Right-handedness prevailed even in prehistoric humans

April 20th, 2011 - 1:53 pm ICT by IANS  

Washington, April 20 (IANS) Right handedness prevailed even in pre-historic humans and it goes back more than half a million years as a study of markings on fossilized front teeth show.

David Frayer, professor of anthropology at the University of Kansas, and his colleagues in Croatia, Italy and Spain, show that distinctive markings on fossilized teeth correlate to the right or left-handedness of individual prehistoric humans, the journal Laterality reports.

“The patterns seen on the fossil teeth are directly and consistently produced by right or left hand manipulation in experimental work,” Frayer said, according to a Kansas statement.

The oldest teeth come from a more than 500,000-year-old chamber known as Sima de los Huesos near Burgos, Spain, containing the remains of humans believed to be ancestors of European Neanderthals.

“These marks were produced when a stone tool was accidentally dragged across the labial face (around the mouth) in an activity performed at the front of the mouth,” said Frayer.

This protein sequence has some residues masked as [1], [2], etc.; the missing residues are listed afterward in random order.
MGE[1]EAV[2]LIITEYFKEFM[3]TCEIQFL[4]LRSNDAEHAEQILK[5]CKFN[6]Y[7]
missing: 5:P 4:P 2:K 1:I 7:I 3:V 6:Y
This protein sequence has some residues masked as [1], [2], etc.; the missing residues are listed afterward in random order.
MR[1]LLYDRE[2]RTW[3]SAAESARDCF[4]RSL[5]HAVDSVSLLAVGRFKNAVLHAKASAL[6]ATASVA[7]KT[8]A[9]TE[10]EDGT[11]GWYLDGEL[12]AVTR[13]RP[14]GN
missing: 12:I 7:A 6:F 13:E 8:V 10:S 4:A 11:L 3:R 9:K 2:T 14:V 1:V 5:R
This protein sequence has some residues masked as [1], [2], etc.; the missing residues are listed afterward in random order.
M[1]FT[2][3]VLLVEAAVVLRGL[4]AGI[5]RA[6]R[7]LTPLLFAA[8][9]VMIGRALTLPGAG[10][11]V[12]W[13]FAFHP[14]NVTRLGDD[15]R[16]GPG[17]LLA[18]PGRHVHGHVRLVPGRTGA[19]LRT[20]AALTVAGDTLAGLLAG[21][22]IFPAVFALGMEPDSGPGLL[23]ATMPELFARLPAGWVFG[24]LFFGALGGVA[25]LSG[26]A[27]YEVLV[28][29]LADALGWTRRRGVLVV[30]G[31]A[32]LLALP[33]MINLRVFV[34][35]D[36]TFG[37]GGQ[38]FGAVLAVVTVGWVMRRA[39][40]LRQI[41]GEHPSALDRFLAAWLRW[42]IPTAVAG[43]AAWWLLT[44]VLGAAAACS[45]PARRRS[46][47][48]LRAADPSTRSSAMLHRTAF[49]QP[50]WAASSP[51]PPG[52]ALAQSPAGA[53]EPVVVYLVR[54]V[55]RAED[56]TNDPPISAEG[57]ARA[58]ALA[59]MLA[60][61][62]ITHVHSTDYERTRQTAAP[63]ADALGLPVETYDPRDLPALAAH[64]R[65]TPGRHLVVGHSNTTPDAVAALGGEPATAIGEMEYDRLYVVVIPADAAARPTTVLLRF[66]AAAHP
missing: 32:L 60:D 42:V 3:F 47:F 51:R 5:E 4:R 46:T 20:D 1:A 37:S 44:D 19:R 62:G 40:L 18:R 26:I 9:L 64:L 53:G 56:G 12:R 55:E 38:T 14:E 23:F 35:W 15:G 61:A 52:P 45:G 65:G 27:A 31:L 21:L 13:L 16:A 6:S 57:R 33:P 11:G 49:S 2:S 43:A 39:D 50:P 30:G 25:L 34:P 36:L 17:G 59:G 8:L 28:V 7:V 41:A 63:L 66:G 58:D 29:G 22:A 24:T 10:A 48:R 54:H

“The heavy scoring on some of the teeth indicates the marks were produced over the lifetime of the individual and are not the result of a single cutting episode.”

Overall, Frayer and his co-authors found right-handedness in 93.1 percent of individuals sampled from the Sima de los Huesos and European Neanderthal sites.

“It is difficult to interpret these fossil data in any way other than that laterality was established early in European fossil record and continued through the Neanderthals,” said Frayer.

“This establishes that handedness is found in more than just recent homo sapiens.”

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